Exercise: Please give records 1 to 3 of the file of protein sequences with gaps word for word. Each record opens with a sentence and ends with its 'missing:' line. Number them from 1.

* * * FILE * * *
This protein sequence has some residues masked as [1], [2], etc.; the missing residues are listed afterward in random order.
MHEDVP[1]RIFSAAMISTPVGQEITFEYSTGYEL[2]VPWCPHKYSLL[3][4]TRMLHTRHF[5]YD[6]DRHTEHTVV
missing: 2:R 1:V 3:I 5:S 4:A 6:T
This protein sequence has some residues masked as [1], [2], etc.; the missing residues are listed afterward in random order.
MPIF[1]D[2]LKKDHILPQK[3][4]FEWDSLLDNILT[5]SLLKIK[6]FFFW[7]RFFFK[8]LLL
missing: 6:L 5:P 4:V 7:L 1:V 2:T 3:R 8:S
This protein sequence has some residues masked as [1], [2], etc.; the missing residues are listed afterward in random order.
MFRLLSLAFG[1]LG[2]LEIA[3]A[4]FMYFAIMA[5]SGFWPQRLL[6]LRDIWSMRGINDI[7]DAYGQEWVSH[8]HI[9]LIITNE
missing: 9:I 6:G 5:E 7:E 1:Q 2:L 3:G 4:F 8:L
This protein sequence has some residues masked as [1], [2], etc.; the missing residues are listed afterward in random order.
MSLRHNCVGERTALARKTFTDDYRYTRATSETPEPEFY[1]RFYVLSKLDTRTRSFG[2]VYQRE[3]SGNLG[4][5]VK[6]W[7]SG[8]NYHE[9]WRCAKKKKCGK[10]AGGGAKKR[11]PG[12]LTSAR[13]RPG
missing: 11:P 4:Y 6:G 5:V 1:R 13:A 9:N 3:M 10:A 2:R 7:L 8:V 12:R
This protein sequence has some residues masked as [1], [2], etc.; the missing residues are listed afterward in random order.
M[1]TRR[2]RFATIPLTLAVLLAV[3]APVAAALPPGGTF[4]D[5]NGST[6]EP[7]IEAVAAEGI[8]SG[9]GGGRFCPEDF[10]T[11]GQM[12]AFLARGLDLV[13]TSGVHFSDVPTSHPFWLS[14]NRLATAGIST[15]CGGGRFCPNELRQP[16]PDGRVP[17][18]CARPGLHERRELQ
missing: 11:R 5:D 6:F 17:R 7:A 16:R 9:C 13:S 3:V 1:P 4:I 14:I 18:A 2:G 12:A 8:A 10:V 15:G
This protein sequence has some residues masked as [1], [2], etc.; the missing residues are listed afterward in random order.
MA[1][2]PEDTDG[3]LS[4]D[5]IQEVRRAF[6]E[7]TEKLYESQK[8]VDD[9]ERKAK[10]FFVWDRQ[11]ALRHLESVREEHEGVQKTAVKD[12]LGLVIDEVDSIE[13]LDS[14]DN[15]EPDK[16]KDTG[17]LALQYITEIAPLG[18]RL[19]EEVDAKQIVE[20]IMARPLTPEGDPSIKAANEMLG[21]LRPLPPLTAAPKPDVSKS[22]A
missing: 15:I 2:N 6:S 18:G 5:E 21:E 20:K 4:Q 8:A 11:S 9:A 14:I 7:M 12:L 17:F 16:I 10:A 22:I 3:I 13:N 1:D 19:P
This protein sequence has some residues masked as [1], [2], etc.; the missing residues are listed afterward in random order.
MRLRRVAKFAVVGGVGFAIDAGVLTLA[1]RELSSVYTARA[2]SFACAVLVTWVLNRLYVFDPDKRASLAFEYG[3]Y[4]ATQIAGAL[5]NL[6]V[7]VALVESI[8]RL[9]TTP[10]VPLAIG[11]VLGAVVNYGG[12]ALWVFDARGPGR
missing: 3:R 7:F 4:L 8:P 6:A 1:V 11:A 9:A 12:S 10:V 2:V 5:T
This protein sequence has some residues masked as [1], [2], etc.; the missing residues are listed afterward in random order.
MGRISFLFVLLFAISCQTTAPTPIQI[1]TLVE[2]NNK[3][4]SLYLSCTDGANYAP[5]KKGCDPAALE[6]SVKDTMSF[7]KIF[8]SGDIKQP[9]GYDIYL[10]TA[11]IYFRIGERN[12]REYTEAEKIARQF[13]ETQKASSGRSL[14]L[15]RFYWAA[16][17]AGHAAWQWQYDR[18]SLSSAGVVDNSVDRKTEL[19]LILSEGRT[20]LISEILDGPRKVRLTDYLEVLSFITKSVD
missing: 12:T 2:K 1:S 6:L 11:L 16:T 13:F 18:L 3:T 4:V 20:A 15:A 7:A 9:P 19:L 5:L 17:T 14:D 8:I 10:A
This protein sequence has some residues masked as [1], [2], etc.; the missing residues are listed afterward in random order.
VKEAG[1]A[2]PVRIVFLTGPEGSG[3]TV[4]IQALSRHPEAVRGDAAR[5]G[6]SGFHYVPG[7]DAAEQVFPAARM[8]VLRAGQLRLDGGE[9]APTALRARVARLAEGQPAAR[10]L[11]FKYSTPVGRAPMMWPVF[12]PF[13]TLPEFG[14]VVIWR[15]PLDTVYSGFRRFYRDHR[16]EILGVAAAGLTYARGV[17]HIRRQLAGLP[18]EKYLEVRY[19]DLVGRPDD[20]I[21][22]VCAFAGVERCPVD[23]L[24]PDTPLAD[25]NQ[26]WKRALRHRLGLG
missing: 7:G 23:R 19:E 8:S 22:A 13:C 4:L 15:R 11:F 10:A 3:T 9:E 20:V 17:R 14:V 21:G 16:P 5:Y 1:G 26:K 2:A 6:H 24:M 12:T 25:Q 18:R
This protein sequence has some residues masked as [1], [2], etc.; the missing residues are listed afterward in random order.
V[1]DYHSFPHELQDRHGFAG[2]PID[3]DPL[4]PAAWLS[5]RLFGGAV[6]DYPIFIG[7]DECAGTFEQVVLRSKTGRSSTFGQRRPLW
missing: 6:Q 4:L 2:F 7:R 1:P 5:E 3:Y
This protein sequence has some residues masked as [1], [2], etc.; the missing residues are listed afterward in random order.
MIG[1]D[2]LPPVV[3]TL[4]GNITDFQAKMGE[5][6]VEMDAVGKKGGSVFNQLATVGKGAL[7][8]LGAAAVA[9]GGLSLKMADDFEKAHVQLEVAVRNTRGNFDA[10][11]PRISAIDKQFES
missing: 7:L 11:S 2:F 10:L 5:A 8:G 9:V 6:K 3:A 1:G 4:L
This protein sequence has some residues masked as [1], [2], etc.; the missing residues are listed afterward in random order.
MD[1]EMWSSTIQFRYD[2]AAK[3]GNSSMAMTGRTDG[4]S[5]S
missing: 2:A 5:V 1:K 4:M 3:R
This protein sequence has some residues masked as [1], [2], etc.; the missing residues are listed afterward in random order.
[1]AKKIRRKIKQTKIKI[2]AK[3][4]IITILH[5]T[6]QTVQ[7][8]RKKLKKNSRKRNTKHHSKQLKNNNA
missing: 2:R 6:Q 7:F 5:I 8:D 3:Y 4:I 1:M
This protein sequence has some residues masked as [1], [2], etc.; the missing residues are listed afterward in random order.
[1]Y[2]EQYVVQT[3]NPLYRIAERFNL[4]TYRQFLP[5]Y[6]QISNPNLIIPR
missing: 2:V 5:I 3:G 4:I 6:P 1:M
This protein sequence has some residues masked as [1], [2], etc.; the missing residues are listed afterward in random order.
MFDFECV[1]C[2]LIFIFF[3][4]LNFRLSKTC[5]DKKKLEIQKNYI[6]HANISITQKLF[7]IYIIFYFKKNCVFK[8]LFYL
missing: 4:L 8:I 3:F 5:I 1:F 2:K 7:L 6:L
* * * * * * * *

This protein sequence has some residues masked as [1], [2], etc.; the missing residues are listed afterward in random order.
MHEDVP[1]RIFSAAMISTPVGQEITFEYSTGYEL[2]VPWCPHKYSLL[3][4]TRMLHTRHF[5]YD[6]DRHTEHTVV
missing: 2:R 1:V 3:I 5:S 4:A 6:T
This protein sequence has some residues masked as [1], [2], etc.; the missing residues are listed afterward in random order.
MPIF[1]D[2]LKKDHILPQK[3][4]FEWDSLLDNILT[5]SLLKIK[6]FFFW[7]RFFFK[8]LLL
missing: 6:L 5:P 4:V 7:L 1:V 2:T 3:R 8:S
This protein sequence has some residues masked as [1], [2], etc.; the missing residues are listed afterward in random order.
MFRLLSLAFG[1]LG[2]LEIA[3]A[4]FMYFAIMA[5]SGFWPQRLL[6]LRDIWSMRGINDI[7]DAYGQEWVSH[8]HI[9]LIITNE
missing: 9:I 6:G 5:E 7:E 1:Q 2:L 3:G 4:F 8:L